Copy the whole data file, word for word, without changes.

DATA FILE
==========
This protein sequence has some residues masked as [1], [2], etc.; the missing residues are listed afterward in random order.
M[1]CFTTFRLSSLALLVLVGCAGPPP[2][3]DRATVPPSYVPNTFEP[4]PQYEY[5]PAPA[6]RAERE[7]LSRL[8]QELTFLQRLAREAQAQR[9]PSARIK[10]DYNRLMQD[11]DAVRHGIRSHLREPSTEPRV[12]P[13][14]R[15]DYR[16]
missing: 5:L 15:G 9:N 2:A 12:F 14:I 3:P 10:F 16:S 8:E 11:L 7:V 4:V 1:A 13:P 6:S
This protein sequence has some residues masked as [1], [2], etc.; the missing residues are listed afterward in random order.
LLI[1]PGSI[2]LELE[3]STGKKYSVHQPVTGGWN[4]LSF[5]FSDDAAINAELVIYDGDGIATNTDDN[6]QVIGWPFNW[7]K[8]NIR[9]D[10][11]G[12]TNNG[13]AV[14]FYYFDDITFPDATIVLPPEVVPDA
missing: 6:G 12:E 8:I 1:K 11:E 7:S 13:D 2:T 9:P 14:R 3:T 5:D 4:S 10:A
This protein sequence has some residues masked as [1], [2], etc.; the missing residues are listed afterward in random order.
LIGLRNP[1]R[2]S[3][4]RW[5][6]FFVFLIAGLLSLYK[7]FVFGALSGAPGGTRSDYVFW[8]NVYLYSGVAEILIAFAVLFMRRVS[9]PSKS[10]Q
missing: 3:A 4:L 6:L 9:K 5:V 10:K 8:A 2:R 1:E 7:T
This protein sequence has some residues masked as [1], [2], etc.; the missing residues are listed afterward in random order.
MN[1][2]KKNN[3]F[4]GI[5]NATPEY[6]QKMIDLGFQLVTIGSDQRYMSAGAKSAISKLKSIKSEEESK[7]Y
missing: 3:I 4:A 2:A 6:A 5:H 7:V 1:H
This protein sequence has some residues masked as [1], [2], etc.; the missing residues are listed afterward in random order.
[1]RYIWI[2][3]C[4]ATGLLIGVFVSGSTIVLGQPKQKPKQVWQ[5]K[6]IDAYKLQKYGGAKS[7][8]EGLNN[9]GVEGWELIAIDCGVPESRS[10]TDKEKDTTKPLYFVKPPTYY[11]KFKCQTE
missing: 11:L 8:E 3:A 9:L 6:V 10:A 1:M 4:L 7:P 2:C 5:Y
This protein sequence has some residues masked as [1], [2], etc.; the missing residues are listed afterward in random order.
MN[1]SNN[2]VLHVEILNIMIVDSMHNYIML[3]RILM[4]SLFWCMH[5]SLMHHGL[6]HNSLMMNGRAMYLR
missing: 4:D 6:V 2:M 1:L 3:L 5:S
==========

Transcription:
This protein sequence has some residues masked as [1], [2], etc.; the missing residues are listed afterward in random order.
M[1]CFTTFRLSSLALLVLVGCAGPPP[2][3]DRATVPPSYVPNTFEP[4]PQYEY[5]PAPA[6]RAERE[7]LSRL[8]QELTFLQRLAREAQAQR[9]PSARIK[10]DYNRLMQD[11]DAVRHGIRSHLREPSTEPRV[12]P[13][14]R[15]DYR[16]
missing: 5:L 15:G 9:N 2:A 12:F 14:I 3:P 10:F 16:S 8:E 11:L 7:V 4:V 1:A 13:P 6:S
This protein sequence has some residues masked as [1], [2], etc.; the missing residues are listed afterward in random order.
LLI[1]PGSI[2]LELE[3]STGKKYSVHQPVTGGWN[4]LSF[5]FSDDAAINAELVIYDGDGIATNTDDN[6]QVIGWPFNW[7]K[8]NIR[9]D[10][11]G[12]TNNG[13]AV[14]FYYFDDITFPDATIVLPPEVVPDA
missing: 6:G 12:E 8:I 1:K 11:E 7:S 13:D 2:T 9:P 14:R 3:T 5:D 4:S 10:A
This protein sequence has some residues masked as [1], [2], etc.; the missing residues are listed afterward in random order.
LIGLRNP[1]R[2]S[3][4]RW[5][6]FFVFLIAGLLSLYK[7]FVFGALSGAPGGTRSDYVFW[8]NVYLYSGVAEILIAFAVLFMRRVS[9]PSKS[10]Q
missing: 3:A 4:L 6:L 9:K 5:V 10:K 8:A 2:R 1:E 7:T
This protein sequence has some residues masked as [1], [2], etc.; the missing residues are listed afterward in random order.
MN[1][2]KKNN[3]F[4]GI[5]NATPEY[6]QKMIDLGFQLVTIGSDQRYMSAGAKSAISKLKSIKSEEESK[7]Y
missing: 3:I 4:A 2:A 6:A 5:H 7:V 1:H
This protein sequence has some residues masked as [1], [2], etc.; the missing residues are listed afterward in random order.
[1]RYIWI[2][3]C[4]ATGLLIGVFVSGSTIVLGQPKQKPKQVWQ[5]K[6]IDAYKLQKYGGAKS[7][8]EGLNN[9]GVEGWELIAIDCGVPESRS[10]TDKEKDTTKPLYFVKPPTYY[11]KFKCQTE
missing: 11:L 8:E 3:A 9:L 6:V 10:A 1:M 4:L 7:P 2:C 5:Y
This protein sequence has some residues masked as [1], [2], etc.; the missing residues are listed afterward in random order.
MN[1]SNN[2]VLHVEILNIMIVDSMHNYIML[3]RILM[4]SLFWCMH[5]SLMHHGL[6]HNSLMMNGRAMYLR
missing: 4:D 6:V 2:M 1:L 3:L 5:S